SEATTLE -- When the news broke Friday the Astros were going to sign 32-year-old Cuban infielder Yulieski Gurriel, several players took to the internet to find out more about the unknown yet heralded player who was about to become their teammate.Houston introduced Gurriel at a news conference Saturday at Minute
SEATTLE -- When the news broke Friday the Astros were going to sign 32-year-old Cuban infielder Yulieski Gurriel, several players took to the internet to find out more about the unknown yet heralded player who was about to become their teammate.
Houston introduced Gurriel at a news conference Saturday at Minute Maid Park, but his impact on the team's lineup still appears to be a few weeks away. Gurriel will have to get a work visa and then play in some games at Double-A Corpus Christi before joining the Astros, who are ready to welcome him with open arms.
"It's great," shortstop Carlos Correa said. "I mean, I've read about him and seen a couple of videos. He's obviously a great player, and it's a great addition for the team. We see they're trying to make the team better. I just want to make the playoffs, and it's always good to have guys like that."
Gurriel, who defected from Cuba in February, has big-time credentials, but is unproven in the States. A 6-foot, 190-pound infielder, he's posted impressive numbers in Cuba and while representing his country in the Olympics and World Baseball Classic, but he's raw defensively.
When he's ready to join the Astros, Gurriel will see time at third base -- with Luis Valbuena moving to first base on occasion -- and likely will see some action in left field, as well. He can also play second base, which would allow manager A.J. Hinch to use José Altuve at designated hitter more down the stretch and keep him fresh.
"He's been one of the best players, if not the best player, in Cuba for a long time," Hinch said. "His reputation in front of him is spectacular. He can do a lot of things on the field. He can move around -- he's very versatile. Everybody loves him with the bat in his hand, and to dominate the country the way that he did, a country that's full of talent, is pretty remarkable.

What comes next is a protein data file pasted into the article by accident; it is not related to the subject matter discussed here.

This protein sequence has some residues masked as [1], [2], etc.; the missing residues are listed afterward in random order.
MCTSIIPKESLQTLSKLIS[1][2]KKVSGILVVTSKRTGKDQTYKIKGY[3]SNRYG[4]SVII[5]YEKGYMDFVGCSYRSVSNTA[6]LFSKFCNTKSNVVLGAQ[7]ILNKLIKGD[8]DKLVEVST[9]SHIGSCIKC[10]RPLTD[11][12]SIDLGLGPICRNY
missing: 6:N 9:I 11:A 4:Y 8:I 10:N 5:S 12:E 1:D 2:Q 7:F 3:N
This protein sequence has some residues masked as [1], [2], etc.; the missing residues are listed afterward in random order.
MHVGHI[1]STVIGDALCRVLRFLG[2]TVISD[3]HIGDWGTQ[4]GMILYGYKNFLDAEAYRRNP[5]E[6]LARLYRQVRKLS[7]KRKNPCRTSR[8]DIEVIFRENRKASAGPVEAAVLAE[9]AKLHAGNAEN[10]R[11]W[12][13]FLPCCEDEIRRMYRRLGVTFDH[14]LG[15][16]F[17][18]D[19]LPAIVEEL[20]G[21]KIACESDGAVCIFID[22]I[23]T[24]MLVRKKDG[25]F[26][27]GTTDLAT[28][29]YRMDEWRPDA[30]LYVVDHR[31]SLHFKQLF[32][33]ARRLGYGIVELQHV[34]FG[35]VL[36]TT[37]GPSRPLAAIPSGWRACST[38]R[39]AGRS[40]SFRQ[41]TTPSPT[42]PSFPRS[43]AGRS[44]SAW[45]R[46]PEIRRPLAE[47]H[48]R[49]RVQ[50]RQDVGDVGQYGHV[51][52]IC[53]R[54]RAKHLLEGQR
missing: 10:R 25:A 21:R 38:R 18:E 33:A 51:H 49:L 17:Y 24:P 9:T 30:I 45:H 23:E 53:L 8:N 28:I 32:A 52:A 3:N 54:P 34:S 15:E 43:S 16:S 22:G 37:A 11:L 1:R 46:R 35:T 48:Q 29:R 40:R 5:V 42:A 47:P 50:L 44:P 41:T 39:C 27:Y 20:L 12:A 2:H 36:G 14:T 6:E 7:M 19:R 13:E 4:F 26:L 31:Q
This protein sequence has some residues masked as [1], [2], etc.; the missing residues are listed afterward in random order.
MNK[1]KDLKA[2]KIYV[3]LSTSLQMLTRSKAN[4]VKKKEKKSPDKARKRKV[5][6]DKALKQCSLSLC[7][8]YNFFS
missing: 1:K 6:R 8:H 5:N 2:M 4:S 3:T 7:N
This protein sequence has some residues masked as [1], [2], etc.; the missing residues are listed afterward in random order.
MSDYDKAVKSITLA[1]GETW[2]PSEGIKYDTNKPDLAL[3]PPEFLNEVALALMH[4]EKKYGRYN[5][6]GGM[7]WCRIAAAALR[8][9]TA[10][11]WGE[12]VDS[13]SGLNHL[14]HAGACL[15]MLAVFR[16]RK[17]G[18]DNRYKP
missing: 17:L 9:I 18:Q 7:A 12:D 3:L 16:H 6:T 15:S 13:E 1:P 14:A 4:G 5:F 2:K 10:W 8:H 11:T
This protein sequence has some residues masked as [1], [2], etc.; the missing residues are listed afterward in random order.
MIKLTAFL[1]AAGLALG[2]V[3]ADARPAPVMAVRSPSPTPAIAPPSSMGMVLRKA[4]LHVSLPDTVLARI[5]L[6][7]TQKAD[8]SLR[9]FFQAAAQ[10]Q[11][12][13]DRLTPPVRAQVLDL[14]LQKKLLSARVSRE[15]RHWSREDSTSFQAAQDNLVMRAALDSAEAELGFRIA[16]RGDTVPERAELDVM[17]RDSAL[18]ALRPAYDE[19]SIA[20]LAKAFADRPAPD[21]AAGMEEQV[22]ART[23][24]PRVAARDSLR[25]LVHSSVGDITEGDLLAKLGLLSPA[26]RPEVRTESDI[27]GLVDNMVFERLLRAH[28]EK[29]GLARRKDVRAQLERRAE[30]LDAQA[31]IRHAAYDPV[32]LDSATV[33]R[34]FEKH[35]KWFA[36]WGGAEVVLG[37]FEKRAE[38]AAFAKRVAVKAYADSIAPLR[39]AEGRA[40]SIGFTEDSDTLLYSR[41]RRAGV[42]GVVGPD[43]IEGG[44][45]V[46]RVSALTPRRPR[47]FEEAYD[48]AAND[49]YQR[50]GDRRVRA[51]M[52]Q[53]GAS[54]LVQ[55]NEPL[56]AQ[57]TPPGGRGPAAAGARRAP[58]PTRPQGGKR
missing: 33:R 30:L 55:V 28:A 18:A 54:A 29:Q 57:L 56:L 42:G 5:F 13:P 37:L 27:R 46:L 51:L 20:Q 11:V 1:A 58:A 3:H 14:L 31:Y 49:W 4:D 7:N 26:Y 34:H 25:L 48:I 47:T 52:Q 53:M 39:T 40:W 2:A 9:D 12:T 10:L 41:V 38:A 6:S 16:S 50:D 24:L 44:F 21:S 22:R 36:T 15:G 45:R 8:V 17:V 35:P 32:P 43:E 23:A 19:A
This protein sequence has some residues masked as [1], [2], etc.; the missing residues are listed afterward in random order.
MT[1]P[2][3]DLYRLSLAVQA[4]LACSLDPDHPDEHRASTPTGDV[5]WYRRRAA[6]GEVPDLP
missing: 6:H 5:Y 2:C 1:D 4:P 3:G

"The one challenge in his whole career he hasn't faced is Major League pitching on a consistent basis. I know he'll be working his way toward coming to help us. To add this kind of talent at a time in the season where you're always looking to boost your roster, boost your organization, I'm thrilled."
Altuve said he's heard great things about Gurriel and has seen highlights of him playing.
"If you want to win, you have to find a way and try to get your team better," he said. "Our team is already good. Everybody knows that, but this is baseball. ... Obviously, we signed Gurriel, and I hope he comes here and helps our team and takes us all the way to the World Series."
The arrival of Gurriel and top prospect Alex Bregman, who could also be joining the club soon, will mean a couple of players will lose their jobs and others will lose playing time. As far as Hinch is concerned, that's a good problem to have.
"I've always said, 'Give me too many good players, and I'll sort the playing time and all the issues that come with that,'" he said. "I've got guys that can move over to first, I've got the DH slot, there may be some conversation about left field for a variety of guys. What I've found in this league is if you have enough talent, if you have enough athleticism, we'll coach 'em up and try to make sure that we can get the best bats in the lineup that doesn't hurt our defense."
Brian McTaggart has covered the Astros since 2004, and for MLB.com since 2009. Follow @brianmctaggart on Twitter and listen to his podcast.